Now it may have spawned a niche market. Vayner's almost seven-minute film, dubbed "Impossible is Nothing," showcased the then-Yale student smashing bricks barehanded, ballroom dancing with a scantily clad female and opining on 'personal development. He didn't get the job; instead, he got jeered in the mainstream media and the blogosphere, where some questioned his lofty claims. But months later, the business world is realizing that Vayner may have been on to something. Applicants have also posted two- to three-minute videos on YouTube and MySpace to accompany their text resumes.
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The clip, staged to look like a job interview, is spliced with shots of Mr. Vayner lifting weights and ballroom dancing and has him spouting Zen-like inspirational messages. The video clip flooded e-mail inboxes across Wall Street and eventually appeared on the video-sharing site YouTube. Blogs brimmed with commentary, much of it mocking, about Mr. Vayner and his feats.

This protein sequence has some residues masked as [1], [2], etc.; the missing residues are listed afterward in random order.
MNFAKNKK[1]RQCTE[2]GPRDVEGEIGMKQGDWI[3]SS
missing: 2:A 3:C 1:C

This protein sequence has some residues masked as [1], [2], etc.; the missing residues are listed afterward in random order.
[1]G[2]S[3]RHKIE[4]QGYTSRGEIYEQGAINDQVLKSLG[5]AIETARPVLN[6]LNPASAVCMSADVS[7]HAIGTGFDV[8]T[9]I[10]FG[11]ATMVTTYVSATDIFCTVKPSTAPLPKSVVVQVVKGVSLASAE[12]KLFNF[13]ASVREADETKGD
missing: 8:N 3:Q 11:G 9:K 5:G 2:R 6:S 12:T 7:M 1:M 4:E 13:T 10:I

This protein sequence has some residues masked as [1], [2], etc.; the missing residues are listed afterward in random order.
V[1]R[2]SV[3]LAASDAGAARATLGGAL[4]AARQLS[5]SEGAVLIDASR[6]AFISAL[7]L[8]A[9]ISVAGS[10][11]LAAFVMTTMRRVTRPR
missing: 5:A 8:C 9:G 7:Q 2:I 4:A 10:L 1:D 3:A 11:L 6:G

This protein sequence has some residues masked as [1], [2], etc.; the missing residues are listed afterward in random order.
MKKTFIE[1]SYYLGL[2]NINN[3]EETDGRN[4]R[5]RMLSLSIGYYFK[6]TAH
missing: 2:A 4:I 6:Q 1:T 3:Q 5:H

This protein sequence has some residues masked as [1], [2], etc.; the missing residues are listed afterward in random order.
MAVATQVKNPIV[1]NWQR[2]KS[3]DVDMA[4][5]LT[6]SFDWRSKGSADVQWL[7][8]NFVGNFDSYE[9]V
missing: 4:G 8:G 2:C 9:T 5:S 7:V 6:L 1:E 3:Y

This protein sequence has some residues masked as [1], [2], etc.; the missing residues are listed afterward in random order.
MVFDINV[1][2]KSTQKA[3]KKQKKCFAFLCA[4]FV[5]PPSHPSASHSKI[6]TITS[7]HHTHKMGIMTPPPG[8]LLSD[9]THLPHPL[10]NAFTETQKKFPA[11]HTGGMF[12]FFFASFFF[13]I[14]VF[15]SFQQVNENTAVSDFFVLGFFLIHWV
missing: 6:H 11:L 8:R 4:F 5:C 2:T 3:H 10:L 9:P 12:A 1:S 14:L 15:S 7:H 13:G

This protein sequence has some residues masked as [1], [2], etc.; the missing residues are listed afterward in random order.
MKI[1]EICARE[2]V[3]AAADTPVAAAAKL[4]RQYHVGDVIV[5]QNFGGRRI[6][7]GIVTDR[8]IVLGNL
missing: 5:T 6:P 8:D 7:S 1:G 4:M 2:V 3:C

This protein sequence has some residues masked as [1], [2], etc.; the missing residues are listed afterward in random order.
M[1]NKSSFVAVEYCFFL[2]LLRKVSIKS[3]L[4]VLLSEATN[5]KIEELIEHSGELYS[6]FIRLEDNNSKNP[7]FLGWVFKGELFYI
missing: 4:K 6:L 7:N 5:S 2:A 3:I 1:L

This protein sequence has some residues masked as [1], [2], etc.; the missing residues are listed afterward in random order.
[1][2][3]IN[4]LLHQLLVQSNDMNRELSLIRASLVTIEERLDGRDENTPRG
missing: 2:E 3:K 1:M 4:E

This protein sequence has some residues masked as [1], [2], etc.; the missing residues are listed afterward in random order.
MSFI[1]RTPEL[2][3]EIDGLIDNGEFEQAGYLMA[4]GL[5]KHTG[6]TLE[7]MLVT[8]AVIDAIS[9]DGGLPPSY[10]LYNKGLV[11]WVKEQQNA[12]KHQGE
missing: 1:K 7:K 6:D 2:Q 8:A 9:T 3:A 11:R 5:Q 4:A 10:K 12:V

The Yale student who catapulted to Internet infamy with a disastrous video resume he sent to a prospective employer has reportedly died at his. Please consider expanding the lead to provide an accessible overview of all important aspects of the article. Within six years, the video received over 2. No long-distance commuting after Brexit How to stay married when you work in banking. Newsletter sign up Get the latest career advice and insight from eFinancialCareers straight to your inbox Sign up.
But he says his new celebrity is less blessing than curse. It was his first face-to-face meeting with a reporter since an page application and elaborate video clip that he submitted to securities firm UBS showed up on two blogs, and then quickly spread to every corner of the Internet. The clip, staged to look like a job interview spliced with shots of Mr. And the overwhelming reaction was mocking laughter. Vayner is not amused.